Wednesday, April 14, 2010

Shooting The Moon

Your camera gets confused when you have a really dark background (the sky) with a really bright spot on it (the moon). -It doesn't know what's more important: the dark sky, or the bright moon, so it'll often "compromise", which will make the moon too bright.

Fix #1: Spot Metering

Using "spot" metering to tell the camera which part of the scene you want it to expose for (more info on how exposure is determined here), works well, but not all cameras offer spot metering.

If your camera has it it'll make moon shots really easy. Simply select spot metering, then put the moon in the center of the frame (there should be an indicator for where the exact center-point is), hold the shutter button half-way down to activate the camera's meter and lock-in the settings for proper exposure, then re-frame the shot and press the shutter button the rest of the way down to take the photo.

Here's my result using Spot Metering (click photo to see a larger version):

Fix #2: Center-Weighted Metering and Exposure Compensation

If you don't have spot metering it's not a big deal, you can use Center-Weighted metering instead. It may not get you 100% of the way there, but you can use Exposure Compensation to make up for the difference.

If you know that the camera will over-expose the moon (make it brighter than you want it), then all you have to do is tell it to make it a bit darker with "exposure compensation".

If you have an SLR, your meter probably gives you a graph that looks like this:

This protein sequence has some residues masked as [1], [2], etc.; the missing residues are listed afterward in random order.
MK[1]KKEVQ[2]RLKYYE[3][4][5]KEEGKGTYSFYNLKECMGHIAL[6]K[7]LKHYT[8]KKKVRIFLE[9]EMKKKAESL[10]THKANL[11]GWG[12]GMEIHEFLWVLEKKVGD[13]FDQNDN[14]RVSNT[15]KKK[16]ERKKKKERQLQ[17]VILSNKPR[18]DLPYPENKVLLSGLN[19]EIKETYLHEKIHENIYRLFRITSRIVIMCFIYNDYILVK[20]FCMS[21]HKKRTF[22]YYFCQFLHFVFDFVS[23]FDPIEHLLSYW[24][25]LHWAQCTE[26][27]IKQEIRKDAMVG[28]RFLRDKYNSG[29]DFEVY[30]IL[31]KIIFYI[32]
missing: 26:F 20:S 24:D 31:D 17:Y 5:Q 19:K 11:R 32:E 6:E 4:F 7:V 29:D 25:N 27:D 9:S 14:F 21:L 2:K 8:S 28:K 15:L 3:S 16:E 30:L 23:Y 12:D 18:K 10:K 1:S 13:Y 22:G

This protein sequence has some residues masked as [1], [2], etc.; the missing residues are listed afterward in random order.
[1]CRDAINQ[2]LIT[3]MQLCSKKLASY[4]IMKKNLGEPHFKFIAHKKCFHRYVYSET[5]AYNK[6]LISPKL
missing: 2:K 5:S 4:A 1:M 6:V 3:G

If you have a "point and shoot", your camera may give you the value like "-1.2", but either way, "0" is "correct exposure" according to your camera. -That's what it'd choose if you set it to "Auto". But, you know that those settings make the moon too bright, so change the settings to give you a negative number, like -1, then take a photo and see how it comes out. Keep making adjustments until you find what works best for you. Just remember: Negative numbers make the photo darker, positive numbers make it lighter. (Setting the camera to +1 will help photos of snow turn out white instead of gray.)

If you have a digital camera you should be able to use exposure compensation with an "Auto" or "Semi-Auto" mode (see your camera's manual for how to do this). If you have a "point and shoot" film camera this probably won't be possible, but you can try pointing your camera down a well-lit street (make sure your focus is really far away), press the shutter button half-way down and hold it there, point the camera back at the moon, then press the shutter button the rest of the way to take the picture. This should make the moon a little darker than it would have otherwise come out...

For more on Exposure Compensation, click here.

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